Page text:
Zealots of Holy Orthodoxy,
 
Glorious saints of God's Church.
 
Suffering for Christians, there was at that time,
 
On both sides, bitter sufferings,
 
On one side, the wild heretics
 
On the other side, the insane emperors.
 
To preserve the soul, it was difficult
 
And the truth of God, to withstand,
 
Against lies and against violence,
 
Amidst the tares, very little sweet basil there was,
 
A little, a little immortelle and feather grass!
 
Three hierarchs three fragrant flowers:
 
Enough honey for all the poison of the world.
 
Eusebius as a zealot began
 
And his life as a martyr ended.
 
Eusebius, as a high priest,
 
God's chosen one, bless us!
 
REFLECTION

Why does the good Lord permit assaults and sufferings on the True Faith while He permits the pleasure of tranquility to heresies and paganism? Why? Even St. John Chrysostom asks and immediately replies: "So that you would recognize their weakness (the weakness of the heresies and paganism) when you see that they disintegrate on their own without any disturbance and also to be convinced in the power of faith which endures misfortunes and even multiplies through its adversaries." "Therefore, if we quarrel with the pagans or with the wretched Jews, it is sufficient to emphasize as evidence of divine power that the Faith (Christianity) which was subjected to countless struggles maintained victory" even when the entire world stood against her [the Church]. St. Isaac the Syrian says: "The wondrous love of God toward man is recognized when man is in misfortunes that are destroying his hope. Here, God manifests His power for his [man's] salvation. For man never recognizes the power of God in tranquility and freedom."

CONTEMPLATION

To contemplate the miraculous dumbness of Zacharias the high-priest: "And behold, you shall be dumb and unable to speak until the day when these things come to pass, because you have not believed my words which will be fulfilled in their proper time" (St. Luke 1:20):

1. How Zacharias did not believe the angel of God that the old womb of his wife [Elizabeth] could conceive and give birth and how, because of that he was struck dumb according to the words of the angel;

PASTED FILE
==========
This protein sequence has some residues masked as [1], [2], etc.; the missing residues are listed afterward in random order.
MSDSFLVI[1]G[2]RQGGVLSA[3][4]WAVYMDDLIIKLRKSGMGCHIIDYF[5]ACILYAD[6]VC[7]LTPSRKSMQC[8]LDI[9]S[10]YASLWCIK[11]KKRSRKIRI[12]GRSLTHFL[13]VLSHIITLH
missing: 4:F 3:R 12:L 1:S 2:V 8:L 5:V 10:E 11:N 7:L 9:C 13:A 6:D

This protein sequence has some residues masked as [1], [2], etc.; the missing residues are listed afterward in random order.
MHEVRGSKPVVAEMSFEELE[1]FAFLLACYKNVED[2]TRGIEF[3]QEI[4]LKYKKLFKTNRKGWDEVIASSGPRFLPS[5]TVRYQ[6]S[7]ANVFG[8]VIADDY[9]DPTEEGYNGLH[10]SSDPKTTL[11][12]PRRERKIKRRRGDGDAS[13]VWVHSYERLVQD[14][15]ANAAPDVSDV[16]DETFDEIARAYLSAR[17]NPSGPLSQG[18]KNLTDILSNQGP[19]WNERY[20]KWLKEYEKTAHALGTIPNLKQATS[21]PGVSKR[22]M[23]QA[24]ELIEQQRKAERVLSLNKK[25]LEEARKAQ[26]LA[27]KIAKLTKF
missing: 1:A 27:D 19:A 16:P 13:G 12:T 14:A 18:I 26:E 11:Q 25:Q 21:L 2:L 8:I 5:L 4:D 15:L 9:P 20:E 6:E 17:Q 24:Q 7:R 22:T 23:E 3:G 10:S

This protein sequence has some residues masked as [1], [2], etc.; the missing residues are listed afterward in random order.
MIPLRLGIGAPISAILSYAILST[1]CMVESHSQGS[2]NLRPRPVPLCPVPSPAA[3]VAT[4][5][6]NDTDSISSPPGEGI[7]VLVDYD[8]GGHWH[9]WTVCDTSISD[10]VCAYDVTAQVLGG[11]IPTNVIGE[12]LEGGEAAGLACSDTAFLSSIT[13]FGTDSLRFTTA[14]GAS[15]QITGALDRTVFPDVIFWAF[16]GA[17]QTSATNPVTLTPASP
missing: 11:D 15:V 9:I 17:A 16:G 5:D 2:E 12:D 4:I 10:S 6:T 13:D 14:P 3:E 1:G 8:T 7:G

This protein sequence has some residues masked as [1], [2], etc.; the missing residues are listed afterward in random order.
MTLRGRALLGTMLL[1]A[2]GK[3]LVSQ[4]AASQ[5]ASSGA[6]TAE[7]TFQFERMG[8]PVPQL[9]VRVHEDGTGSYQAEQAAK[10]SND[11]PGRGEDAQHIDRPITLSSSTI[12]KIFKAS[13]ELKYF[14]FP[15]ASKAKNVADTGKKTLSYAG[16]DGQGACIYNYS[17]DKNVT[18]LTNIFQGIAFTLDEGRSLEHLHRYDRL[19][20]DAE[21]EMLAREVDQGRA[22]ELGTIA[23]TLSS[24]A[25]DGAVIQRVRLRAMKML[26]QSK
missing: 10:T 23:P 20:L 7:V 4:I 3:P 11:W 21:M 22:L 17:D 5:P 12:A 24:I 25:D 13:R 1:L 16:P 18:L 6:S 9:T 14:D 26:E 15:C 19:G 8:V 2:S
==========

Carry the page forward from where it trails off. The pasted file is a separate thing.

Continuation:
2. How, even I am, as though struck dumb when I cannot sufficiently speak about God's miracles because my faith is small.

HOMILY

About how the slothful man excuses himself

"The slothful man says: A lion is outside; in the streets I might be slain!" (Proverbs 22:13).

In order to justify his slothfulness, the slothful man emphasizes the difficulties and obstacles of a certain task and magnifies them beyond measure. If a man annoys him, he will say that the entire village annoys him; if the leaves rustle, he will justify that he is unable to go to work because of a storm; if a rabbit is in front of his house, he will say it is a lion! He says this in order not to leave the house and to delay his work.

Slothfulness is completely contrary to the nature of man. The nature of man is activity; the nature of man seeks to be occupied, to work and to build. Slothfulness is the sure sign of a distortion of the nature of man. That slothfulness is a terrible vice is clear in that an active man is never envious of the slothful man, while the slothful man is envious of the active man; in the same manner a sober man is not envious of the drunk, while the drunk is envious of the sober man.

O Lord, ever-active Creator, save us from the dull and sinful slothfulness by which we distance ourselves from our primordial nature [created] from Your image and likeness, Master of all things! Inspire us, with Your Holy Spirit, all-compassionate and joy-creating.

To You be glory and thanks always. Amen.